As promised, here is the story of our beautiful daughter Matilda’s birth, one written by me and one by my husband Andy. I hope they will provide some inspiration to both the women you teach and their birth partners, just as the many stories I heard over the weeks did for me.
As you know, Matilda is my second baby, having given birth to our first daughter Bella 16 months ago. With Bella, I was diagnosed with late onset pre-eclampsia and my labour was induced just before my due date. The combination of the induction, syntocin drip, Bella being back to back and my blood pressure being very high, resulted in a very long and difficult labour where I had the works, including pethadine, an epidural and a ventouse delivery. Bella arrived into the world to a cheering team of 7 medical staff and although the birth experience was a positive one, I was very keen to avoid being induced this time around and to see if I could have a more natural experience.
My blood pressure began to creep up during this pregnancy so I had a few sessions with the fantastic acupuncturist that you recommended, Christine Hall, who kept my bp under control and four days before my due date I asked the midwife to give me membrane sweep. I wanted to do all I could to give the labour a nudge naturally in case my blood pressure decided to rise as the hospital had already been threatening another induction. Following the sweep I spent the afternoon experiencing mild cramps, I got quite excited by the time I went to bed on the Thursday night, but the baby showed no signs of arriving, however, about 30 hours after the sweep, on the Friday night, I had a show. Andy and I got very excited again but by Saturday morning nothing was happening so I resigned myself to the fact that I’d be back to the midwife on Monday, the day after I was due, for another sweep.
The next day, on the baby’s due date, we decided to go to my mother in law’s in Surrey for lunch and a change of scene. We all went for a brisk uphill walk after lunch in a bid to get things moving. By this point the baby was very low and I was walking like John Wayne, which seemed to raise a few eyebrows with the Surrey residents as I waddled past their houses. The walk tired me out so we decided to put Bella to bed at my mother in laws and I had a short nap. I woke up feeling fully recharged, went downstairs to see Andy and his mum Linda when my waters broke. It wasn’t particularly spectacular, probably half a tea cup, but at this point I felt things were really going to start happening. It was 7.30 in the evening, I settled down on the sofa which we’d covered with a bin bag and some towels, to watch X Factor and to eat some spicey potato wedges and half a box of mint matchmakers. I felt very calm and very excited.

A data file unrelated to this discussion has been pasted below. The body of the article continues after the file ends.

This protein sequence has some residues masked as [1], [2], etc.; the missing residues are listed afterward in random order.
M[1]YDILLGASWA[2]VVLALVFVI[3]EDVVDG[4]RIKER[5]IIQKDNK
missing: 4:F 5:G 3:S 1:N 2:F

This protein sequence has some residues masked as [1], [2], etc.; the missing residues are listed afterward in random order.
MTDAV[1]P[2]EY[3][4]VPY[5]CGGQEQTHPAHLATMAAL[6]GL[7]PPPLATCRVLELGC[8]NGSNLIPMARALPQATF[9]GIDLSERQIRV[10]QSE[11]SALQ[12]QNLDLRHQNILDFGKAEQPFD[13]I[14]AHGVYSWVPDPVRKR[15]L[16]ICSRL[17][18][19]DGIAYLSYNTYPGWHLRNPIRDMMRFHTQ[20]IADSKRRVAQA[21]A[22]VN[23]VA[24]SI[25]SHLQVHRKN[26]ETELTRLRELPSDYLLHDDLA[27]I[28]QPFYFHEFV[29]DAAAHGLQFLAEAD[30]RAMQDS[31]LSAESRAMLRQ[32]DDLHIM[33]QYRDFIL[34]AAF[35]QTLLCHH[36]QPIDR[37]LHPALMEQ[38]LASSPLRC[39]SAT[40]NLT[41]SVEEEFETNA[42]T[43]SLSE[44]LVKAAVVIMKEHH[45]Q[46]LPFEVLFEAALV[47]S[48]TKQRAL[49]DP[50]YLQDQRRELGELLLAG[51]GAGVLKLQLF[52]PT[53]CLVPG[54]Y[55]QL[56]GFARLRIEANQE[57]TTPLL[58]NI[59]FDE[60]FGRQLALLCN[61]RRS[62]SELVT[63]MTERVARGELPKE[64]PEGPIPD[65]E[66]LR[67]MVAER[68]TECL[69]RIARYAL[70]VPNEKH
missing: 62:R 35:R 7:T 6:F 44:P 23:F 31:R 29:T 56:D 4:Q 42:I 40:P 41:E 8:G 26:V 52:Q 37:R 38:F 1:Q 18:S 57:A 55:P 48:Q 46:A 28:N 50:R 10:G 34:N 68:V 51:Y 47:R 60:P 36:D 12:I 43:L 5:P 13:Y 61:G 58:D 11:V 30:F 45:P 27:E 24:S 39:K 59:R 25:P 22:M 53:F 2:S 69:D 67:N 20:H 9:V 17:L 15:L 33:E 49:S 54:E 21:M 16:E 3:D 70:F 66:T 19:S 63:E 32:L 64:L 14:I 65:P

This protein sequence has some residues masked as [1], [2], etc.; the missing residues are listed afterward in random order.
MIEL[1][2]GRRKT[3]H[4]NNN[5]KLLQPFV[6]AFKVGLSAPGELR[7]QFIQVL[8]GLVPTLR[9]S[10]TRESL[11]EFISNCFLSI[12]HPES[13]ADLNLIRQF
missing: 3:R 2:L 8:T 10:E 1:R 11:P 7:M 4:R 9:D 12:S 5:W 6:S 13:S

By 8.30 I was pleased to report to Andy and Linda that I had very mild contractions coming every 6 minutes but they were very bearable, just mildly uncomfortable.
By 9pm we decided to head back to London, leaving Bella to stay overnight with her Nanna, hoping that by the morning we’d have at least made it into hospital. Andy drove back to London very carefully, which is rather out of character for him, and we arrived home just before 10 thinking we were in for a long night. By this point my contractions were starting to get close together and more uncomfortable although I could still stay sitting down throughout them.
When we arrived home Andy set up camp for me in our bedroom where I sat on the birthing ball leaning over a huge pile of pillows which we’d put on the bed. Andy turned the lights off and I asked him to leave me to it. He went downstairs to have something to eat. I could hear him pottering around, which gave me comfort to know he was close by, but I was very happy to be by myself, breathing through the contractions.
Between 10.30 and 11.30 the contractions grew progressively stronger until I thought they were coming every 4 or 5 minutes. I called for Andy to come up and time them and he confirmed they were every 4 minutes lasting around 50 seconds. We called the hospital and they told us to come in as soon as we could as I’m Group B Strep positive and they needed to give me anti-biotics four hours prior to delivery. They felt that although I probably had a long way to go, as it was my second baby I should come in now to be on the safe side.
It was at this point that things started to get a lot harder. I couldn’t speak or move during the contractions and I was dreading the drive to the hospital. My poor husband could do nothing right at this point. If he took the corners too fast it was agony and if he drove too slowly he was just prolonging the pain! I started to feel really sick as we drove over Battersea Bridge and we had to have a short pit stop on the Kings Road for me to bring up all those matchmakers and potato wedges.